Some farmers have been calling and asking about something they heard on TV recently. They heard that applying large amounts of elemental sulfur (for example, 1000 lb/acre) would quickly lower soil pH.
Soil pH is a soil chemical property that measures soil acidity or alkalinity, and it affects many soil chemical and biological activities. Soils with high pH can reduce the availability of certain nutrients, such as phosphorus and zinc. Soils of the Northern Plains and Canadian Prairies frequently have high soil pH (greater than 7.3). Most of these soils have calcium carbonate (free lime) in the topsoil. Calcium carbonate is relatively insoluble and buffers soil pH around 8.0. Carbonates in topsoils of this region originate from soil formation processes since the latest glacial period.
So what about this suggestion that applying 1000 lb/acre elemental sulfur will lower pH? Elemental sulfur is oxidized by soil bacteria to create sulfuric acid, which certainly will lower soil pH. However, a high rate of elemental sulfur is required to permanently lower pH on soils with carbonates (soils with pH higher than about 7.3).
To lower pH in soils containing carbonates, the naturally-occurring carbonate must first be neutralized by the sulfuric acid produced by the breakdown of elemental sulfur. You can visualize the fizz that takes place when you pour acid on a soil with carbonates. That fizz is the acid neutralizing (reacting with) the carbonates in soil. Once all calcium carbonate in the soil has been neutralized by sulfuric acid, only then can the soil pH be lowered permanently. It is important to note that sulfate sources, such as gypsum (CaSO4), do not create sulfuric acid when they react with soil, so they cannot neutralize the calcium carbonate.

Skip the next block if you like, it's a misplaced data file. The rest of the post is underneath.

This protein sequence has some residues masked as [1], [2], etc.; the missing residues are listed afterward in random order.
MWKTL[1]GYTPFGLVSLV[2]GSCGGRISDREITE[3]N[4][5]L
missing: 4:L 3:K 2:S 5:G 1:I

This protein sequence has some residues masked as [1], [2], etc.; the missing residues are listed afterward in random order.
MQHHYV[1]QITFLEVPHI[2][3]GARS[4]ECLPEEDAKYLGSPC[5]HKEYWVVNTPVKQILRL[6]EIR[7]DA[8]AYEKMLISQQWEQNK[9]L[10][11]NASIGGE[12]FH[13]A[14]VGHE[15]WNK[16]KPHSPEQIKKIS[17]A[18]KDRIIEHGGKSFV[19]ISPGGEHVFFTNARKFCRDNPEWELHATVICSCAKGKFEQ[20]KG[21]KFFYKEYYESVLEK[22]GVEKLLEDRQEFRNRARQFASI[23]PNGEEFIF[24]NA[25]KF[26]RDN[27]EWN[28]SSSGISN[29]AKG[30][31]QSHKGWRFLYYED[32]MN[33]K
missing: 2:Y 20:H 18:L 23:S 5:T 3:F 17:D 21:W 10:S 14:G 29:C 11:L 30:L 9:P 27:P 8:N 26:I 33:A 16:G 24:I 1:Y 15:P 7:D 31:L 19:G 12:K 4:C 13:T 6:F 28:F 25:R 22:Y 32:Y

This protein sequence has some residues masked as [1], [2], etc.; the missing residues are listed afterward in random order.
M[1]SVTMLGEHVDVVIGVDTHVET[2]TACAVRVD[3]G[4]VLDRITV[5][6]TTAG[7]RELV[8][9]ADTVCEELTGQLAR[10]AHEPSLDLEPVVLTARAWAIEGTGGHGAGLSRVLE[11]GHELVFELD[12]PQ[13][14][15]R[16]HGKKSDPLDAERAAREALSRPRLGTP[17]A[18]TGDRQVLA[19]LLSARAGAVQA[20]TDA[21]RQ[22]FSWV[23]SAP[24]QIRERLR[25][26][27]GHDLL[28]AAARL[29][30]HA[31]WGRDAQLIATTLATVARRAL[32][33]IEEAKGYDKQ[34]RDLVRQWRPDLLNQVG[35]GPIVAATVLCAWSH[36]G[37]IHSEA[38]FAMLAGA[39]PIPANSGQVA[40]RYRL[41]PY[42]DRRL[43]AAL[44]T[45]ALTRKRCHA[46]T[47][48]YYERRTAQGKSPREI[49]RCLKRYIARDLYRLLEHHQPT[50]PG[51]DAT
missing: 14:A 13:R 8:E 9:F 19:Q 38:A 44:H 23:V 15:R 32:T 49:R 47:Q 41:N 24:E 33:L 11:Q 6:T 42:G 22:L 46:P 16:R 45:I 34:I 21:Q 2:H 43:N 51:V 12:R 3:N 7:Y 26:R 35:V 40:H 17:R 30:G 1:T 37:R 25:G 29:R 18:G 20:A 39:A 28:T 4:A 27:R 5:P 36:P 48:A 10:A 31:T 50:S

In 2005, AGVISE started a soil amendment demonstration project on a soil with pH 8.0 and 2.5% calcium carbonate equivalent (CCE). One of the treatments was 10,000 lb/acre elemental sulfur. We figured if 1000 lb/acre elemental sulfur is suggested to lower pH, then 10,000 lb/acre should be even better! Good science tells us that this treatment would not significantly lower soil pH, but sometimes people must see the results for themselves. The figure below shows the soil pH decreased markedly in the first year, but the pH increased over the next few years because calcium carbonate in the soil was too much for the sulfuric acid generated from the elemental sulfur to neutralize. The soil pH increased back into the original pH range because of the remaining carbonates in the soil. The 10,000 lb/acre elemental sulfur rate was too low to neutralize the carbonate in the soil, and the lower pH was only temporary.
A rough calculation showed that this soil with 2.5% CCE would require about 16,000 lb/acre elemental sulfur to neutralize all carbonates in the topsoil. Such high rates of elemental sulfur are both impractical and expensive. The suggestion that adding a large amount of elemental sulfur, say 1000 lb/acre, to lower soil pH is probably not going work for most high pH soils in our region. We hope farmers do not spend their hard-earned money applying high rates of elemental sulfur in hope of lowering soil pH.